Let Sleeping Leaves Lie
Your trees put all that energy into producing leaves – useful organic matter. Shouldn’t your property benefit? You can find better uses for fallen leaves than transporting them to municipal landfills, or worse, burning them. Think about it, a no-rake autumn.
Jump on your mower and mow those leaves in place on your lawn. You can go out and buy organic matter to top-dress your lawn, but why, when it’s already there? The organic matter and nutrients from shredded leaves improve turf quality and vigor.
Set the mower at 3 inches, and mow weekly during fall leaf season whether the grass needs it or not. Leaves seem to shred more easily when a little damp, so mow in the morning after a light dew.
Another use for leaves involves those shady spots under trees where grass doesn’t grow. Want to start a new shade garden? Direct the shredded leaves blowing out of the mower under the tree’s canopy. It creates a bed rich in organic matter, while also protecting the tree’s roots from temperature extremes and moisture loss. The leaves decompose over time, mimicking what happens in the forest. The tree self-fertilizes, freeing you from both raking and fertilizing.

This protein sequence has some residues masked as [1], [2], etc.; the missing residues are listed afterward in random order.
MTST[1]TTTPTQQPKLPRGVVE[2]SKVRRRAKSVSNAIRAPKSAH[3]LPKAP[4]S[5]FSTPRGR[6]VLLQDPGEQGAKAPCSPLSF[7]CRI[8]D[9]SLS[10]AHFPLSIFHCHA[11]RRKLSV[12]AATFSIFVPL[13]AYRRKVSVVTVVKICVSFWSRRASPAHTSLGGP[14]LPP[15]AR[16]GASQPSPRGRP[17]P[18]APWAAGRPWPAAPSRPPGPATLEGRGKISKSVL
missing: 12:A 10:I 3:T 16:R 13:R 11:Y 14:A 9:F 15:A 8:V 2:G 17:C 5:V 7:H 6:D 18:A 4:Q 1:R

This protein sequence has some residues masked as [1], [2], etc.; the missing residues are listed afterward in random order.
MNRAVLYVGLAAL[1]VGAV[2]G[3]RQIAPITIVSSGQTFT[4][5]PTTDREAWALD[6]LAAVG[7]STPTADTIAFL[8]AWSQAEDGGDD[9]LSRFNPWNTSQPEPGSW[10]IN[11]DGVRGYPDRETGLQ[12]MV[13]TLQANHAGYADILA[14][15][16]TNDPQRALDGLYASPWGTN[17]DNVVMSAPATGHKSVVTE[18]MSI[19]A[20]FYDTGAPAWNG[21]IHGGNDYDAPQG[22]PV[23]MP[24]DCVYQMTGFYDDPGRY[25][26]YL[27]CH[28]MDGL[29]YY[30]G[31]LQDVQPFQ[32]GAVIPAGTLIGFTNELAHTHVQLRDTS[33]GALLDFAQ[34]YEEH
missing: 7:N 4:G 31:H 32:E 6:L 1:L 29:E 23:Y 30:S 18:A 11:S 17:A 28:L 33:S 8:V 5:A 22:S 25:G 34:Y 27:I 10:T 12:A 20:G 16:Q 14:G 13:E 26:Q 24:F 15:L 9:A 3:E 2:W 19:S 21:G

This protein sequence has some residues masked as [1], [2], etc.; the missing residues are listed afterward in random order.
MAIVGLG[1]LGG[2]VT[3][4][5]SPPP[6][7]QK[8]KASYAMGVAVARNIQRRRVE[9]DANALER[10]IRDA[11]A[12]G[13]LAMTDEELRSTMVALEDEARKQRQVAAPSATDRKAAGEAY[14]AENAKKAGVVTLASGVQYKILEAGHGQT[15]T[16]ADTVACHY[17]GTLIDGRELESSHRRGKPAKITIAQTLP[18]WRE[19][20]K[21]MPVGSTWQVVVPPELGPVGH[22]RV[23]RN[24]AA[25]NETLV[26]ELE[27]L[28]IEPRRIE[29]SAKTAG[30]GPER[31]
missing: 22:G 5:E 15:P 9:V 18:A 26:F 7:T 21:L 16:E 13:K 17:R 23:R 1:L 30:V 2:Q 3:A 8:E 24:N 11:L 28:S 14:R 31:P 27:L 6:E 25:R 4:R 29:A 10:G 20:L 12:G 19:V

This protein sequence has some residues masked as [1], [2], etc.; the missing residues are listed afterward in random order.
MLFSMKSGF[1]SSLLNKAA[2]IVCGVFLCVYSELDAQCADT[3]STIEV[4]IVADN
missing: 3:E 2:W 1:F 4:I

If you already have a shade garden, don’t worry about smothering your shade-tolerant perennials. These tough plants will emerge through what remains of the shredded leaves in the spring. The leaves will continue as mulch until fully decomposed. Just add your regular mulch right on top.
Gardeners who compost their yard waste and kitchen scraps know to stockpile their leaves for mixing in with greens the rest of the year when dried leaves don’t exist in abundance. Shredding them first with the mower cuts down on the amount of time needed to turn the various additions into a gardener’s “black gold.”
Need yet another use for your leaves? Try sheet composting on annual beds, which includes vegetable gardens. Blow or rake the shredded leaves onto the bed. Sprinkle some balanced fertilizer (10-10-10), following package directions on the shredded leaves, and water to disperse the fertilizer, which speeds up the decomposition process and also helps to anchor the leaves in place. Next spring, either turn the remaining clumps into the soil, or just pull aside and plant. Cover the remainder with your regular mulch of choice.
Don’t throw away a valuable resource with your trash. Instead, use it to improve your landscape, save money and cut down on garden chores.
Ask the Expert
Q: When should I move my tropical plants back inside?
A: I tuck mine safely into the warmth when night temperatures reach the 40s. Check for insects before bringing them in.
Q: I have a pot of annuals that really looks great. Can I overwinter it in the house?
A: Possibly, but they won’t continue to look good. In fact, the plants will constantly drop leaves and blooms, making a mess until you are just left with leggy branches